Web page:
Death can be very painful and confusing. This is true for economic systems just as it is for personal loved ones. Moving on is just a hard thing to do.
via art + marketing by Joe Brewer
It’s really tough to work through all the difficult feelings we have about loss. Will I see my grandmother again? What am I to do now that my father is gone? How does this change who I am as a person?
The same struggles we feel losing a family member are present — in their own way — as a society goes through the deep rifts of change when a paradigm comes to an end. How will I find work now that there are no living-wage jobs? What should I study in school? Should I even go to college? Does it make sense to start a family in a world where global warming is changing everything?
Questions like these are painfully real. And every single one of us alive today has to find our own answers.
So let me ask just one more… will the 7.4 billion humans alive today be capable of letting capitalism die with dignity? I’ve been writing a lot lately about how the pain we feel is capitalism dying, that the mental disease of shame and humiliation is due to late-stage capitalism, how a healing process is needed, and the brokenness we feel in our own lives is what makes it possible to seed a better future.
What I haven’t written about — until now — is the flip side of this massive upheaval. In order to create something new, we have to let go of a dying world order. And death is painful. It hurts a lot.
Many people aren’t ready to admit to themselves that the capitalist system we are living in has created mass poverty, unprecedented wealth inequality, systemic corruption, and is damaging the ecological systems of the Earth so much that our civilization is in peril. The drive for monetary profits — greed in its purest form — is literally killing us. So we have a choice to make. We either cling to the death and decay within ourselves and go down with the sinking ship. Or we do the hard spiritual work of facing death with loving grace and let it go, freeing ourselves to begin the long process of building a new life for ourselves.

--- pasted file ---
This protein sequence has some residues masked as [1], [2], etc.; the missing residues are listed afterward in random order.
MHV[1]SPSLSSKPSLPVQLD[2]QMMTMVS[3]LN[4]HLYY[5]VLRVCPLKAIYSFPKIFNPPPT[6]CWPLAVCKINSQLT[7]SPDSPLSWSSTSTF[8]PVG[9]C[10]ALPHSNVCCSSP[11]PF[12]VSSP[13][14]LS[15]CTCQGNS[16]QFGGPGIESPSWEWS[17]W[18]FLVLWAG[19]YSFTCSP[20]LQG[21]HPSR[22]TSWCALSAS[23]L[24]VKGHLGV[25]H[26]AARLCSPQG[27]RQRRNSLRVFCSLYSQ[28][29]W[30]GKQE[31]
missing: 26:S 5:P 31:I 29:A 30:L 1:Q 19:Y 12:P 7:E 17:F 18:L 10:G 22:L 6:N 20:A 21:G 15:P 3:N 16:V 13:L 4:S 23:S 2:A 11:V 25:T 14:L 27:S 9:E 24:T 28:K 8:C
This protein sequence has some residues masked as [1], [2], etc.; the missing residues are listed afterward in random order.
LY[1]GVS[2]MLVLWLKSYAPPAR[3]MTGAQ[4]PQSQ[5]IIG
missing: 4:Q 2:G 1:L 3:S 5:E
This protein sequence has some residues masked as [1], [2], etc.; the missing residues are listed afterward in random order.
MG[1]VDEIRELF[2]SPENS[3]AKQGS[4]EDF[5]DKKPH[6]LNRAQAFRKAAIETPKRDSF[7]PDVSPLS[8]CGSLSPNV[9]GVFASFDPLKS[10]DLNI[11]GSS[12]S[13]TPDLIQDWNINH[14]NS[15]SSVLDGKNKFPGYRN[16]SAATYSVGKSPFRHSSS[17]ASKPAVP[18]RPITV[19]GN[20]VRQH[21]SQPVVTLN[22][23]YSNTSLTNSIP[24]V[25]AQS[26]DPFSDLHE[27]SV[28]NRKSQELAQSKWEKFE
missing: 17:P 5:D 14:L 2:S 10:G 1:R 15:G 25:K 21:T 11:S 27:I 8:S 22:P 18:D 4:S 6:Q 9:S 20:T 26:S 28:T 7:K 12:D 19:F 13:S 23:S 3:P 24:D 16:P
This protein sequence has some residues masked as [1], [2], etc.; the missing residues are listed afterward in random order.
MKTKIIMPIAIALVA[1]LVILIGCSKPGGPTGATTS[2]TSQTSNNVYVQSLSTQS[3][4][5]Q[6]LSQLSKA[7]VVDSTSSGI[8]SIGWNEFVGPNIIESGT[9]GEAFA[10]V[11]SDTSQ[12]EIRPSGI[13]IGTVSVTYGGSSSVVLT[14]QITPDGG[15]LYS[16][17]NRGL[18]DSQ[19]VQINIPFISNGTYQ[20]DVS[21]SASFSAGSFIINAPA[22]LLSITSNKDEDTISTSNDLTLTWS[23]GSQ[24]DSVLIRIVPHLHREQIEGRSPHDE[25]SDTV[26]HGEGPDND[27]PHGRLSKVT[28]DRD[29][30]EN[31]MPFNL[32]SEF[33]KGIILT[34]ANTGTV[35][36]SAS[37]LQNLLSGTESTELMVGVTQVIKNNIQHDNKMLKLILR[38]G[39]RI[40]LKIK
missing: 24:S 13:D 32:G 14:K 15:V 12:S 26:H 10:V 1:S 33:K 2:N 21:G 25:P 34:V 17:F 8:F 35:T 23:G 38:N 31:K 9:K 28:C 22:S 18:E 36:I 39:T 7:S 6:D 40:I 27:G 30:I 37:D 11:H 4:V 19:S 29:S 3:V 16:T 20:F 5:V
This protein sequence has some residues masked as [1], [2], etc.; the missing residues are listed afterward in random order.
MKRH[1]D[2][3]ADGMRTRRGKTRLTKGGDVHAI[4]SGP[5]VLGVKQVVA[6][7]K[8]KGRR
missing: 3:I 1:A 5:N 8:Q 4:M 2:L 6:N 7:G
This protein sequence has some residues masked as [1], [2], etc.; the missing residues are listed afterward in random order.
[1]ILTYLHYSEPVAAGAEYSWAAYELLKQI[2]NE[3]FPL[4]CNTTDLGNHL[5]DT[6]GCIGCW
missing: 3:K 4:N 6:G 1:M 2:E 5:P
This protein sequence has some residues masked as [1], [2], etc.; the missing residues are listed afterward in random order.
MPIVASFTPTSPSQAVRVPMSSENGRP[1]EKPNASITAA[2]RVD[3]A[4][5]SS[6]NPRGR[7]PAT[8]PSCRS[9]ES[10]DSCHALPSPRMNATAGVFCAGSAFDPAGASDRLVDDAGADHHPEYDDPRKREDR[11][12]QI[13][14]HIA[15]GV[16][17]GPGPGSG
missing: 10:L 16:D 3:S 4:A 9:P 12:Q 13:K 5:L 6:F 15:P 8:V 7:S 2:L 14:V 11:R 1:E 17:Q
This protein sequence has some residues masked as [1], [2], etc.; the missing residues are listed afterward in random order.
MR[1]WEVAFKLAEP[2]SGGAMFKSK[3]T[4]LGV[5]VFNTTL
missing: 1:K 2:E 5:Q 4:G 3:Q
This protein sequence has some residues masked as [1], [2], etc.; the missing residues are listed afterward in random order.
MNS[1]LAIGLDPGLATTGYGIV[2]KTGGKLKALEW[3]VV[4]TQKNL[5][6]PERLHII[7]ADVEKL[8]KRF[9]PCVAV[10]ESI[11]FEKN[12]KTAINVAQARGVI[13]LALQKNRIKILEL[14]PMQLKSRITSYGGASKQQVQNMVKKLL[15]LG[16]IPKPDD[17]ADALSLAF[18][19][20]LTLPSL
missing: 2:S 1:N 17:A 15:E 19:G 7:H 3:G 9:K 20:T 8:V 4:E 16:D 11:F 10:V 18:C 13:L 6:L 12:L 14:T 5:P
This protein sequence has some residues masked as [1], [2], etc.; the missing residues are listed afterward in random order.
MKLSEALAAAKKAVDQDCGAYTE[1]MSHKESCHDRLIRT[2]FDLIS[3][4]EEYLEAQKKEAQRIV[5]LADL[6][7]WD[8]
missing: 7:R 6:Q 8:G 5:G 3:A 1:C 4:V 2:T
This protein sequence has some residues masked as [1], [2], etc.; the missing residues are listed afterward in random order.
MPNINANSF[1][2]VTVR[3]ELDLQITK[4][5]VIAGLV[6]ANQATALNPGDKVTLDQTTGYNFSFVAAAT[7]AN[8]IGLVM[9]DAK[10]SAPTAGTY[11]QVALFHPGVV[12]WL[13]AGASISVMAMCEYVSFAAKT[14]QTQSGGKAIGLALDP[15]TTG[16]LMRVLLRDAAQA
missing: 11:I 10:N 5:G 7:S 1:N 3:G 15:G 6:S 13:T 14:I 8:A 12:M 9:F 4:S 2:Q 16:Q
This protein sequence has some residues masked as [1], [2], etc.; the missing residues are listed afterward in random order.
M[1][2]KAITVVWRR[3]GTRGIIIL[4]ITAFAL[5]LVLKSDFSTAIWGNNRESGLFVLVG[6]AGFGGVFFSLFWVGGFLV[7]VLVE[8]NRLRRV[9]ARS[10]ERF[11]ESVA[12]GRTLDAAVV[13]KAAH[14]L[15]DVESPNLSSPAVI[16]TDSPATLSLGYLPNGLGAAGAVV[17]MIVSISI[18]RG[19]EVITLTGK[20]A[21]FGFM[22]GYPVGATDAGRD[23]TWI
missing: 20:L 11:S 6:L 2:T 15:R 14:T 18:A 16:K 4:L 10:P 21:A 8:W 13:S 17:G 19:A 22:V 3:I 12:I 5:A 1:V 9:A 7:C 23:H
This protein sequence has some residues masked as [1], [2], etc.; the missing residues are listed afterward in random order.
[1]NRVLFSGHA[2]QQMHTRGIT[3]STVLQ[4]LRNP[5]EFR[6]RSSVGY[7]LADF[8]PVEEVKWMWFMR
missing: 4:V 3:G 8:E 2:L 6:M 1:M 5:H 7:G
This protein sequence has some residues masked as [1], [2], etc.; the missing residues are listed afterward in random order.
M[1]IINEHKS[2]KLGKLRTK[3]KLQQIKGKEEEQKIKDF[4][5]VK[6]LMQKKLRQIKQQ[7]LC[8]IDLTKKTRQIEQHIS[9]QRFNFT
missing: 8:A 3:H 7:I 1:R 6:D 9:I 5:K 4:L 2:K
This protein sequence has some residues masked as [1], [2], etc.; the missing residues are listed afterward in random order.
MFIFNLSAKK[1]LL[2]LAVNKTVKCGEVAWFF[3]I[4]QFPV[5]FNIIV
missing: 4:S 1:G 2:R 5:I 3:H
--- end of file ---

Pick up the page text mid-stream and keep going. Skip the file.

The harsh truth is that there is no turning back now. It’s too late to “get back to better days”, a pattern of denial that refuses to acknowledge that things have fundamentally changed. While many people still cling to the past — as we can see in the current US election where many want to keep outsiders at bay, hold onto outdated ideals, and return to a prior time that only exists in their minds — it is essential for us all to wake up and look around.
Everything has changed. And it is only changing faster, with an intensity unlike anything that has come before. None of our ancestors lived on a planet at ecological capacity. No one has seen the collapse of ocean fisheries, or watched global markets crash with spectacular consequences, as we are seeing today. We are now in the crucible of change. Natural disasters strike urban centers that grew exponentially in the last hundred years. Our feet are stomped down on the accelerator as we race into the future whose past will not be an adequate guide.
Can we do it? I believe we can.
My optimism is hard-won. I have stood next to my dying mother and held her hand as the last quiver of life faded away. I have buried family and friends, standing over cold graves on frozen earth. My heart has broken many times before and somehow in those dark trials I’ve found new resolve to carry on that I scarcely suspected might hide deep inside of me.
I suspect that many of you have felt this too. We have all experienced loss. It is this part of our lives that can guide us forward. We can feel into the uncertainty and pain. We can find ourselves in the most unexpected of places. And we can carry on.
When we do this, we might even discover that the future is better than the past. That a world that doesn’t hoard money confused for wealth, a world that doesn’t see nature as a body to be raped and spoiled, a world that treats all human beings as worthy of dignity (not just those in our own tribe)… such a world is possible. Yet it is not inevitable. It must be intentionally built brick by brick.
And that work of building a new world cannot properly begin until we let go of a dying past and move on.